Here's a list of goals or games that I want to play in the next few weeks:

  • Vikings: Wolves of Midgard - I haven't played much in the last week or so, but I really should focus on finishing this game.
  • Final Fantasy XIV - Patch 5.3 comes out today. I want to play through the story, and try the next Nier raid.
  • World of Warcraft Classic - Try to get the Horde Priest to 60.
  • Control - There's an DLC coming out at the end of August.
  • Horizon Zero Dawn - One of my friends loved this game and enthusiastically recommended it when it came out on console. It's just been released on PC, but there seem to be a lot of people complaining about crashes. Maybe I'll wait for the first patch, or clear up some of the other goals before getting it.
  • Crowfall - Beta is starting. I backed it so long ago. I tried to look at some things in early Alpha, but I couldn't really figure anything out. I really should take a look at what they've built.

Sunday, August 09, 2020

Gaming Log - August 8

World of Warcraft

We went after the raid achievements for Emerald Nightmare and Nighthold. We did some of them in Mythic, but then dropped back to Heroic when it turned out that the Botanist achievement requires 10 people in Heroic, but 20 in Mythic.

The only difficult one was Xavius, and that was because it requires a Demon Hunter or a Warlock, two classes that we don't normally have in raids, to find creatures hidden in the darkness. A bit annoying because we have a lot of Hunters, but Flare doesn't show you the hidden creatures. The guildmate who switched to Warlock was very excited to use Eye of Kilrogg, though.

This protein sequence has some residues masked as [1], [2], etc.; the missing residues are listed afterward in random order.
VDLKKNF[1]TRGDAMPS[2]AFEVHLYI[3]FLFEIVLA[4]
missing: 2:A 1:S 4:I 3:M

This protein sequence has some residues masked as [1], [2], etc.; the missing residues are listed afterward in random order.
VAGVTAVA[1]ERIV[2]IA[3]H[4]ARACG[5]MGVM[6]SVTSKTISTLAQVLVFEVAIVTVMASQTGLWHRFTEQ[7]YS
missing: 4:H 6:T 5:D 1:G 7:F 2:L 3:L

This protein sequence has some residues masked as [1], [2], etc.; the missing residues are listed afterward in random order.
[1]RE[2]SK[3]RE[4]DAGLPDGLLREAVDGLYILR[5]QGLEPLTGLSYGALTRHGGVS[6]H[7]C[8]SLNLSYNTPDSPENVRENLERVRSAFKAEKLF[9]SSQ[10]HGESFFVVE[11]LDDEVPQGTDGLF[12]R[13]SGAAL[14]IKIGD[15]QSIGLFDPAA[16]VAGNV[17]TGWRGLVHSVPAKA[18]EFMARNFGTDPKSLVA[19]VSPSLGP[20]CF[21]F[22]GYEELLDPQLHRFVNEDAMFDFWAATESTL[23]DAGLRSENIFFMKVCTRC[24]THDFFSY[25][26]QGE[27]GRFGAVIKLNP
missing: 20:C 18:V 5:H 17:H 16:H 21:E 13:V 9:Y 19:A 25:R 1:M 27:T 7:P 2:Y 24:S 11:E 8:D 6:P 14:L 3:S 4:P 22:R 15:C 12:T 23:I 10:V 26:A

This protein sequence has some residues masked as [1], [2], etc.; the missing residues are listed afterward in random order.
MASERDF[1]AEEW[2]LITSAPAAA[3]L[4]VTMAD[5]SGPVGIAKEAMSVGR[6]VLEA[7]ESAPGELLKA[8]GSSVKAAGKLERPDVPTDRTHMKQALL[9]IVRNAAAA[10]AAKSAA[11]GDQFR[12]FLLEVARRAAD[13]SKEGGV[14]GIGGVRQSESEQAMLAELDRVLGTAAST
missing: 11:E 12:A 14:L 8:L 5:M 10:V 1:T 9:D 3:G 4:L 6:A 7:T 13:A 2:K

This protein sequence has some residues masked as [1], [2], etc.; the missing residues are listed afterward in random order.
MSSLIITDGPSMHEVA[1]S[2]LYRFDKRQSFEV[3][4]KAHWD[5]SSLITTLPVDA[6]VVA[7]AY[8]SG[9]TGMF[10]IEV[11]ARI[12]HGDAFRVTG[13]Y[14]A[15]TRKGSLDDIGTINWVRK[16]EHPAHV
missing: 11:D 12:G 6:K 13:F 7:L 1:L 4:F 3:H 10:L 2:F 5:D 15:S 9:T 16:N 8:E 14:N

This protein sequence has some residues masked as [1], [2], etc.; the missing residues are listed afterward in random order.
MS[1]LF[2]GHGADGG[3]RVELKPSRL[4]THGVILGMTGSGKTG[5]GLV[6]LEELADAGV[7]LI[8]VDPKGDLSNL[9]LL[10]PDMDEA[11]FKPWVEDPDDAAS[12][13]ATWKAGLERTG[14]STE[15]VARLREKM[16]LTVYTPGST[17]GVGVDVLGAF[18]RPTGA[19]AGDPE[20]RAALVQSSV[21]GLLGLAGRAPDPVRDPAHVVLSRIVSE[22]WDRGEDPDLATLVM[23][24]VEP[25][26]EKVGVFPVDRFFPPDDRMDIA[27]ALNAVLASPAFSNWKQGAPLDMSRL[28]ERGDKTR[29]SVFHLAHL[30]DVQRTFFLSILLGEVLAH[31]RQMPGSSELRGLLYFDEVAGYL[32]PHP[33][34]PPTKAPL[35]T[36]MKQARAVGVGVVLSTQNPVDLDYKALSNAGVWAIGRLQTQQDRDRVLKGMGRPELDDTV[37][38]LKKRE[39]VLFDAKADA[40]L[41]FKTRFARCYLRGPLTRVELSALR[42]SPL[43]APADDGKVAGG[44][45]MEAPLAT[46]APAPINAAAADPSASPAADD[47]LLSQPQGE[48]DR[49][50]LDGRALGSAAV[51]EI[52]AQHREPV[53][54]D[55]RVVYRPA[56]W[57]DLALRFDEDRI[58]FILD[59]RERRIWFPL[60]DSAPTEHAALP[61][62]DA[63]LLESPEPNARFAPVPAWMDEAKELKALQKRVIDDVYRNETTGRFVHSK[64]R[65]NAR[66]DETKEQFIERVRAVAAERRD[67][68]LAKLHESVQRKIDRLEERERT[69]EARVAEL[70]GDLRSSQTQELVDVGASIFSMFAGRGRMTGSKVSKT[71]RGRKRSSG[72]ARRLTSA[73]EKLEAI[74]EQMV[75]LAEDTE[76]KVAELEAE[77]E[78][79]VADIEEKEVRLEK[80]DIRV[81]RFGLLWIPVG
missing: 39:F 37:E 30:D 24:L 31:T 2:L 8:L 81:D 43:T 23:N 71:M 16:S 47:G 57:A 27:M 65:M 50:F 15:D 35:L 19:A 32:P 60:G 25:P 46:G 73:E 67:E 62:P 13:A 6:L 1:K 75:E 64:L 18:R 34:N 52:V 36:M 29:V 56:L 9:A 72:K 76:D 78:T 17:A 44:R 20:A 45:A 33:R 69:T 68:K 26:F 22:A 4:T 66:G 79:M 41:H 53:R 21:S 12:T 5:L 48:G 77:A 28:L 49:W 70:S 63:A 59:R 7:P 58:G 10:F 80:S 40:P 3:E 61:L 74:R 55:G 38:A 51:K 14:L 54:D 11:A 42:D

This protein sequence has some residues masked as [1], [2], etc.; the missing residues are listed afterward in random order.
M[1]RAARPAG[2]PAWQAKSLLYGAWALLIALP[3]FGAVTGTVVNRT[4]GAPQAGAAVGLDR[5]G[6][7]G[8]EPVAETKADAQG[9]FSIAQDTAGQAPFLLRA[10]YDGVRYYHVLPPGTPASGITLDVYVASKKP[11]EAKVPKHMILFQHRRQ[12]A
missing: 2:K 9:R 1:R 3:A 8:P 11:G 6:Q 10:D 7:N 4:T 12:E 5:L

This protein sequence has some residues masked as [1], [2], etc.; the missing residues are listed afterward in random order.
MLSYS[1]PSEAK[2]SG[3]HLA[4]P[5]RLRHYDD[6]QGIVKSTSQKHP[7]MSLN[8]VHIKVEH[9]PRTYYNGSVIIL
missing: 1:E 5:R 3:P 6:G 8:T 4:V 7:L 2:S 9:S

World of Warcraft Classic

I found out that a guildmate plays on Grobbulus, an RP-PvP realm. So I made an Undead Priest on that server and have been focusing solely on it. It's actually kind of surprising how fast one can level without distractions. I'm currently level 27.

It's kind of interesting playing on an PvP realm again. I'll probably regret it though. So far, my PvP experience has been:

  • Chased into Tarren Mill by a skull gnome warrior
  • One-shot by a skull night elf hunter after landing at Tarren Mill
  • Killed twice by a skull human rogue while questing near Tarren Mill
  • Killed by a 31 gnome warrior while questing near Tarren Mill
  • Killed a 31 human rogue while in a group of 4 (28 druid, 27 priest, 23 warlock, 23 priest) in Stonetalon Mountains 

Not really sure if the last was fair or not. The rogue didn't Vanish though, so maybe he thought he had a chance at taking out the warlock.

In any case, there's mostly been a common theme in PvP, and that's being ganked at Tarren Mill.

Thursday, August 06, 2020

When did the Forsaken Change?

I'm leveling a Forsaken priest in WoW Class at the moment. It's been a long time since I played Horde or did the early Forsaken quests. But there's a really big difference in how the Forsaken are treated in Classic versus Battle For Azeroth.